niki de saint phalle

︎Artist, Sculpture, Illustration, Article  
︎ Ventral Is Golden

"I love the round, the curves, the undulation. The world is round, the world is a breast."

Born near Paris, raised in New York and having worked predominantly in Switzerland, Italy and California, Niki De Saint Phalle (1930 - 2002) became an impassioned creator drawing from many disciplines and cultures and also transforming the raw materials of her traumatic childhood into provokingly tender works, bulging with animism and feminine energy.
Having experienced that the assigned ‘world of the woman’ was too repressive and restrictive, Saint Phalle’s journey later became associated with the Nouveau Realists - a movement which sought to bring art and the wolrd closer together into the single, unitary consciouness from which they emerged. Saint Phalle produced an eclectic array of works during this period, ranging from drawing, collage, graphic design, film, Tirs (’shooting’ paintings) and sculpture. In addition, her Tirs were considered one of the earliest exmaples of Performance Art. Alongside these Shooting Paintings, “Happenings, Fluxus, and performance (of the 1960’s) sought a discursive, interactive relationship between artist and spectator; new conceptual frameworks emerged, informed by gender awareness. Female artists began to intervene directly in male-defined social and political spheres, articulating frustration at the injustices of domination.

Saint Phalle also designed a version of her own Tarot deck that would spill into the physical realms akin to Gaudi’s Parc Guell in Barcelona, and the Watts Towers by Simon Rodia in LA in terms of scope and surrealism. Saint Phalle’s tarot deck designs served as the basis for her baroque influenced ‘Tarot Garden’ which showcased her drawings as immersive and voluptuous, phantasmagoric buildings that burst through the rural landscape of south Tuscany. Here the tarot can be experienced in its true sense - as a physical domain where the psyche can pass through a series of spiritual developments.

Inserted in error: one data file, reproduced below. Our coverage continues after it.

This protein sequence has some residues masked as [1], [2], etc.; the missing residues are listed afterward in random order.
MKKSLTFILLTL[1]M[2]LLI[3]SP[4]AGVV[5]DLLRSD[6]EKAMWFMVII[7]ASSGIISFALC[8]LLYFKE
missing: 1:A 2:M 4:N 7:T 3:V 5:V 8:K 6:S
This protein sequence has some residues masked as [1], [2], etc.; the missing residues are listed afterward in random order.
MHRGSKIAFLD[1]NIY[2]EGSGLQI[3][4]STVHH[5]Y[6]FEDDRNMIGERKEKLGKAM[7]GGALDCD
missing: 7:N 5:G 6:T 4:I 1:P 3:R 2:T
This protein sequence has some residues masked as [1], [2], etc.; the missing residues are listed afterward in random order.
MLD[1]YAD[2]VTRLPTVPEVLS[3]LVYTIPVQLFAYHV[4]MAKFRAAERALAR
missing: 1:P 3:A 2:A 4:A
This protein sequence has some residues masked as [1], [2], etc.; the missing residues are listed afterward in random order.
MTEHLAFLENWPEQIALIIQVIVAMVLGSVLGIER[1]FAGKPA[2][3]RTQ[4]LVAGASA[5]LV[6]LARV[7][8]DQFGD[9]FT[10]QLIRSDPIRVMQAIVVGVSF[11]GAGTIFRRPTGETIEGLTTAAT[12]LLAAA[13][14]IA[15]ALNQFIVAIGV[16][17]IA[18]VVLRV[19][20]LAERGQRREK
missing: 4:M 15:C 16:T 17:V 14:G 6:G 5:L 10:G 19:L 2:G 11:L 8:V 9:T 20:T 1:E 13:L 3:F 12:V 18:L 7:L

Initially with help from her husband, Swiss artist, Jean Tinguely, the first structure to rise up through the forest was the Empress, where Saint Phalle would live inside until the garden was completed.
Additionally, having worked with assistants for fifteen years to create the garden, Saint Phalle was able to utilise the traditional mosaic aesthetics of regional Italian artisans.  

Her most iconic sculptures, known as the Nanas (loosely related to the derogatory french term for ‘broad’) swept across domains of the absurd, the playful and the provocative, growing symbolically to represent the neglected aspects of female roles within a wider political and social context from the 1960’s onwards. 

“(The Nanas) reflect the new vision of womanhood that appeared in the 1960s: strong images of femininity and of a triumphant maternity. In 1974, the Nanas became a feature of public space for the first time with the commissioning of three giant Nanas by the city of Hanover, Germany. Furthermore, La Grande Tempérance and L'Ange Protecteur [Guardian Angel] have been watching over the inhabitants of the city of Luxembourg and travellers at Zurich's main station respectively since the mid-90s.

"Tell them I identify with the Nanas. They are messages of joy, which is what I hope will bring us back to warmth and peace.“